To: Dr. George E. Ebbs, Academic Dean of the Luter School of Business
CC: Pamela F. Pringle, Director of the Luter School of Business
From: Chris Townley – Marketing
Subject: Software Access for Marketing Students
After my completion of the marketing program course selection here at Christopher Newport University, I can ultimately say that I am ready to face the professional world to become a marketing professional. The Luter School of Business, with its prestigious AACSB accreditation, has hand-selected a specific set of courses and professors that it believes will push its students to excellence in the best way possible. I have trekked my way through this program and I have persevered through every obstacle. Having been through it, though, I can now say that there is one select obstacle that presents itself as particularly trying: Adobe editing software. It is an integral part of being a marketing major here at CNU and is also a necessary skill in most marketing workplaces. For being such an important set of tools that requires such an enormous skill set to operate, I do not believe that the current level of access is adequate enough for complete success.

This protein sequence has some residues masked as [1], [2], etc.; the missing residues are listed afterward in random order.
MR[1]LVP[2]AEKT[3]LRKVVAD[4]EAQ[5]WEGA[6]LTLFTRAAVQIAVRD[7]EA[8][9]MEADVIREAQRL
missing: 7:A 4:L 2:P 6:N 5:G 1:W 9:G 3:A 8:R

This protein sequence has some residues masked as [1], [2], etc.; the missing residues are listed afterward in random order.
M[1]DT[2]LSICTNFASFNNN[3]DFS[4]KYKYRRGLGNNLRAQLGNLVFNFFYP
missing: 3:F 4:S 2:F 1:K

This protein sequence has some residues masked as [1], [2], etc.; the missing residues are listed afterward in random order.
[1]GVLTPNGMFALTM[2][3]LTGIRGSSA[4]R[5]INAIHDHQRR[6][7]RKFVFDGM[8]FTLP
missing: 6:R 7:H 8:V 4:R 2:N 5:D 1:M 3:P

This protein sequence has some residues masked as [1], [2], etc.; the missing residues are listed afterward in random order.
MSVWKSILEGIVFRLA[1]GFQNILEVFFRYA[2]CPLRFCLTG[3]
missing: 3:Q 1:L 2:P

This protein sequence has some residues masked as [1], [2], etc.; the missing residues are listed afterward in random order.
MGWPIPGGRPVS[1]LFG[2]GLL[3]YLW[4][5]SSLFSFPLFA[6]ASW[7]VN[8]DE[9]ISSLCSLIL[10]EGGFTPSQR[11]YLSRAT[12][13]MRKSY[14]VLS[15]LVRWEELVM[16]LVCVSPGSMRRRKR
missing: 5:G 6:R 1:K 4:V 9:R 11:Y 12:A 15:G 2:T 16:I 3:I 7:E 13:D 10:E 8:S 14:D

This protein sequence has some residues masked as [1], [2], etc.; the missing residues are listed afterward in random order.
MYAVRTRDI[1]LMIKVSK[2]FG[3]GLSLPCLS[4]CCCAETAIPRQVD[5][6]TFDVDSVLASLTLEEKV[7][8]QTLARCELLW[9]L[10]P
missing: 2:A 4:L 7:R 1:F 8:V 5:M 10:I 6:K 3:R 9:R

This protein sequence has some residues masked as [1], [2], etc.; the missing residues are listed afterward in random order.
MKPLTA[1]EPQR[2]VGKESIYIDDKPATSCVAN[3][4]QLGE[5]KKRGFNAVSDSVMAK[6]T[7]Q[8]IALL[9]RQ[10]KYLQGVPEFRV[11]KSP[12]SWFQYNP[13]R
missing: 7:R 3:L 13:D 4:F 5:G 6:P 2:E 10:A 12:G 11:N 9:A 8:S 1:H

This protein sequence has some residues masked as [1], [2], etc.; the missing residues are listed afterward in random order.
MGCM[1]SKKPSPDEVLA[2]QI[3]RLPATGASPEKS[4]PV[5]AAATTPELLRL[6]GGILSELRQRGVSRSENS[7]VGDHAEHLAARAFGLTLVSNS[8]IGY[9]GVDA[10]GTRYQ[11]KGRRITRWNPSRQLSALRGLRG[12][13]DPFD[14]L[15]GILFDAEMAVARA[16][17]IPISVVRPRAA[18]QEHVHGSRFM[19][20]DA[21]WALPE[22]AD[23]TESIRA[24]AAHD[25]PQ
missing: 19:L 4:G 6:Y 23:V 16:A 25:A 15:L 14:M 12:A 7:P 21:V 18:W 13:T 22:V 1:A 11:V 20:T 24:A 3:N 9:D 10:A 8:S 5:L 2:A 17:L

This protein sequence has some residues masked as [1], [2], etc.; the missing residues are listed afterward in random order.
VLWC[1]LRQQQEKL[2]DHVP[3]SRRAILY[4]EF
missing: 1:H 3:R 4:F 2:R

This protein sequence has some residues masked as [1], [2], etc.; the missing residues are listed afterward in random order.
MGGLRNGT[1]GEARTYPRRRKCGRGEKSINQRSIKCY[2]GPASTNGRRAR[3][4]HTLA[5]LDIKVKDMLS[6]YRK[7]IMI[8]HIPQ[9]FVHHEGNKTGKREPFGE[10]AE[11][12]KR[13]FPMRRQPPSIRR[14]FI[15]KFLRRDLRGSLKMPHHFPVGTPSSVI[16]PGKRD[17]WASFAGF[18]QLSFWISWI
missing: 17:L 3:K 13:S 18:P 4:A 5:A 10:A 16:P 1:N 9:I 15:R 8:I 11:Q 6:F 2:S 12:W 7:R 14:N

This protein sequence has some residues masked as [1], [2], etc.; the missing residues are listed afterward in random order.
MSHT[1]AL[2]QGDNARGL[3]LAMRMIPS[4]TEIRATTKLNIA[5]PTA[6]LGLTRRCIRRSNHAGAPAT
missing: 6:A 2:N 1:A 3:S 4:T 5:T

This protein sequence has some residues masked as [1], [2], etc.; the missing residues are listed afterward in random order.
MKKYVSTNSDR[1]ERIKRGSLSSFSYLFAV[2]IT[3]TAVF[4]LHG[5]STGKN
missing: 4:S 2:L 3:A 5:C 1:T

Marketing majors will participate in a number of real-world cases and be involved in the creation of multiple integrated marketing campaigns. Those cases and campaigns all involve the production of creative materials. These creative materials span from logos to websites and beyond. Marketing majors are even encouraged to take the Digital Marketing elective with Dr. Hettche, which is based around the digital creation of marketing materials and a website. Digital art and design is an underlying integral part of every marketing major’s life. Yet, there are not many design resources available to them. Access and the knowledge base for design software, whether it be Illustrator, InDesign, or even just Microsoft Publisher, is imperative for the marketing major. In a marketing major’s senior set of classes, one may receive a small introduction to some of the Adobe platforms but after that you are sent out into the jungle on your own. Set out to fight the masses for a select number of computers available and left alone with hundreds of editing tools in a single design window. If one is an art student, you have access to computer labs full of what you need. This includes the software and someone who can take you through it step by step. Marketing majors attempt to battle the design world through trial by fire. After much deliberation, research, and interviews of the parties involved, it has become apparent that it is best to adjust the current levels of access and instruction for Adobe editing software for marketing students. With this information I have come to the conclusion that it is best to set up a software discount program for Christopher Newport students so they can access Adobe software at a lower cost. I also recommend that a digital lab be created on campus that can be a place of congregation and access for students.
Keywords: marketing, adobe, access, business, software, digital, success